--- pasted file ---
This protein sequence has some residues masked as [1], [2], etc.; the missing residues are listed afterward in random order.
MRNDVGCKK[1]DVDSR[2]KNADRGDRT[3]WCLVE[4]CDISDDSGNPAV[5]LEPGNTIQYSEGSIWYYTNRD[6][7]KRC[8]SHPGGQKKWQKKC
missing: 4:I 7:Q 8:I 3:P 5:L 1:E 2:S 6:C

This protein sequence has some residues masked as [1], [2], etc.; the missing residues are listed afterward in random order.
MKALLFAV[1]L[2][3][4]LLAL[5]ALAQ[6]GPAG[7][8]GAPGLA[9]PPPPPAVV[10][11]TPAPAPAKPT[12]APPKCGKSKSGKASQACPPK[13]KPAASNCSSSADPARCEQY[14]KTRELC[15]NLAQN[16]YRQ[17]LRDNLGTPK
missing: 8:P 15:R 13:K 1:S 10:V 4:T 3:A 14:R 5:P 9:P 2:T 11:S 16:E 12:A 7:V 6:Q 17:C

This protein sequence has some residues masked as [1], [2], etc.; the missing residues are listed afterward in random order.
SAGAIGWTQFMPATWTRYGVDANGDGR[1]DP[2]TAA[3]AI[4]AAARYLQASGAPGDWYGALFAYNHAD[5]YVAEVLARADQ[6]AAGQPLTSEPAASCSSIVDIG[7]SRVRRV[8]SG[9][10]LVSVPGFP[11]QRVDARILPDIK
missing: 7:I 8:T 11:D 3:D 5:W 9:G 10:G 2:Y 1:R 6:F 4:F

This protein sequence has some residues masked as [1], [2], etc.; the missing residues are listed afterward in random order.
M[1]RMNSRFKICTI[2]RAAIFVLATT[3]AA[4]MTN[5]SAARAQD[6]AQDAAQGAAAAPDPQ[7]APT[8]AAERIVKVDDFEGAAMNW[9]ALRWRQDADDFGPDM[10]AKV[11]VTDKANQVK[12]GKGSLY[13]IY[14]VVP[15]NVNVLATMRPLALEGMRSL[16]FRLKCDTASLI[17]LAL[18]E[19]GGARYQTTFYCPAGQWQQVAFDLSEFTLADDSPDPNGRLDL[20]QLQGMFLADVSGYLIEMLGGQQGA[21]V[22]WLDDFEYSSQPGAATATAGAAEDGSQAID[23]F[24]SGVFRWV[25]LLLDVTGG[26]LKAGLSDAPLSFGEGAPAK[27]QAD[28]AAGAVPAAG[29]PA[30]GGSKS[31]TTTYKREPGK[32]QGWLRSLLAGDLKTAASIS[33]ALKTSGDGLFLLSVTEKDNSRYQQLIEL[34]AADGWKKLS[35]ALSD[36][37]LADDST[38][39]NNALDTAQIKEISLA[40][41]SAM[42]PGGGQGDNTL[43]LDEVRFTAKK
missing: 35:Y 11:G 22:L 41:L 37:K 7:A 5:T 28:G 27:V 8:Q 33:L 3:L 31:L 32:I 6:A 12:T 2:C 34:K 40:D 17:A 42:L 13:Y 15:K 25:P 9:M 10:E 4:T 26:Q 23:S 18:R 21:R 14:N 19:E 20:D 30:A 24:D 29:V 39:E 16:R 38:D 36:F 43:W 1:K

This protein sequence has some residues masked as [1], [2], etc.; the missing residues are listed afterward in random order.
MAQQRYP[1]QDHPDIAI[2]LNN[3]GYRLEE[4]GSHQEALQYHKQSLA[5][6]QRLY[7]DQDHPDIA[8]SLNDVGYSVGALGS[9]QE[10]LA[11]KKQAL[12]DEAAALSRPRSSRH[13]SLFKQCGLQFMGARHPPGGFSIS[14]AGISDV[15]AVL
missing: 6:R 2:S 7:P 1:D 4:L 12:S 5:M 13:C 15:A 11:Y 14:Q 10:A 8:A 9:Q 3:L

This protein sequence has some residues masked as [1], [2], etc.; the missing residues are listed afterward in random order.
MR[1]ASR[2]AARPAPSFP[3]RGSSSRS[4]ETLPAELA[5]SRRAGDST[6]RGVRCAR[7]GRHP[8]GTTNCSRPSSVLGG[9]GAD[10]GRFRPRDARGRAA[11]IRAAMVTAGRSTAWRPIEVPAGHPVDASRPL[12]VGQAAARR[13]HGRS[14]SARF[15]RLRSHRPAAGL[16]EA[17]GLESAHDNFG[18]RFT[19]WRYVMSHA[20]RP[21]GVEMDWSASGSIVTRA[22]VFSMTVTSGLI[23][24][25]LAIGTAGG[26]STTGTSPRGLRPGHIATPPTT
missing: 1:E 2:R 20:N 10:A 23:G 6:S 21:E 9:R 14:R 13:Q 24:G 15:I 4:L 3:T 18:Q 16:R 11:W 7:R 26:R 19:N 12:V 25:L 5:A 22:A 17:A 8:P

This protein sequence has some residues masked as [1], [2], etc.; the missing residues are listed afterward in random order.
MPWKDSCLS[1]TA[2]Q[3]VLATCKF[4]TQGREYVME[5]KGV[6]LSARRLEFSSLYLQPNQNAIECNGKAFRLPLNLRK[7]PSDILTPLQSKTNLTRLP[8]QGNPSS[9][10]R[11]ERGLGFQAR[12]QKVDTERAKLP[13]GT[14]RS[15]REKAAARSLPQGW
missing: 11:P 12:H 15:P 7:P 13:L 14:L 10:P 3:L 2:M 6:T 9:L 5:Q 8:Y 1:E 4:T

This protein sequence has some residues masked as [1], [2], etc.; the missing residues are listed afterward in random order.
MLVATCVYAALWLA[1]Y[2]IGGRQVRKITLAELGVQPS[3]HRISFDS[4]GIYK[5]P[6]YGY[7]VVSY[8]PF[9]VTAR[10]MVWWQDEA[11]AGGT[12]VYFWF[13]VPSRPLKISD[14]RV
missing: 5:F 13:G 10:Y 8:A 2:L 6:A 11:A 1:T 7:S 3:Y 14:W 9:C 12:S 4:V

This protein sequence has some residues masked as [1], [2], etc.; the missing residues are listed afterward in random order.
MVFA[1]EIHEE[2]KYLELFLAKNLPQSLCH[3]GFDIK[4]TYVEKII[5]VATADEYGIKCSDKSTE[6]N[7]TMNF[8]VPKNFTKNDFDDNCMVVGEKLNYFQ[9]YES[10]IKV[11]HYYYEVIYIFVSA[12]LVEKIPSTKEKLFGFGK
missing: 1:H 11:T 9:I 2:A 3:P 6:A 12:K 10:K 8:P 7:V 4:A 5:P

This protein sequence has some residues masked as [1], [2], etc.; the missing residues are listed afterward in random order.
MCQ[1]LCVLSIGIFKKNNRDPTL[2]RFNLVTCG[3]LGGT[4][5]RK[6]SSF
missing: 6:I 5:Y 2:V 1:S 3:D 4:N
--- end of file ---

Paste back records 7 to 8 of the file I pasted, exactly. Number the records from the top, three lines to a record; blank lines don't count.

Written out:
This protein sequence has some residues masked as [1], [2], etc.; the missing residues are listed afterward in random order.
MPWKDSCLS[1]TA[2]Q[3]VLATCKF[4]TQGREYVME[5]KGV[6]LSARRLEFSSLYLQPNQNAIECNGKAFRLPLNLRK[7]PSDILTPLQSKTNLTRLP[8]QGNPSS[9][10]R[11]ERGLGFQAR[12]QKVDTERAKLP[13]GT[14]RS[15]REKAAARSLPQGW
missing: 11:P 12:H 15:P 7:P 13:L 14:L 10:P 3:L 2:M 6:T 9:L 5:Q 8:Y 1:E 4:T

This protein sequence has some residues masked as [1], [2], etc.; the missing residues are listed afterward in random order.
MLVATCVYAALWLA[1]Y[2]IGGRQVRKITLAELGVQPS[3]HRISFDS[4]GIYK[5]P[6]YGY[7]VVSY[8]PF[9]VTAR[10]MVWWQDEA[11]AGGT[12]VYFWF[13]VPSRPLKISD[14]RV
missing: 5:F 13:G 10:Y 8:A 2:L 6:A 11:A 1:T 7:S 3:Y 14:W 9:C 12:S 4:V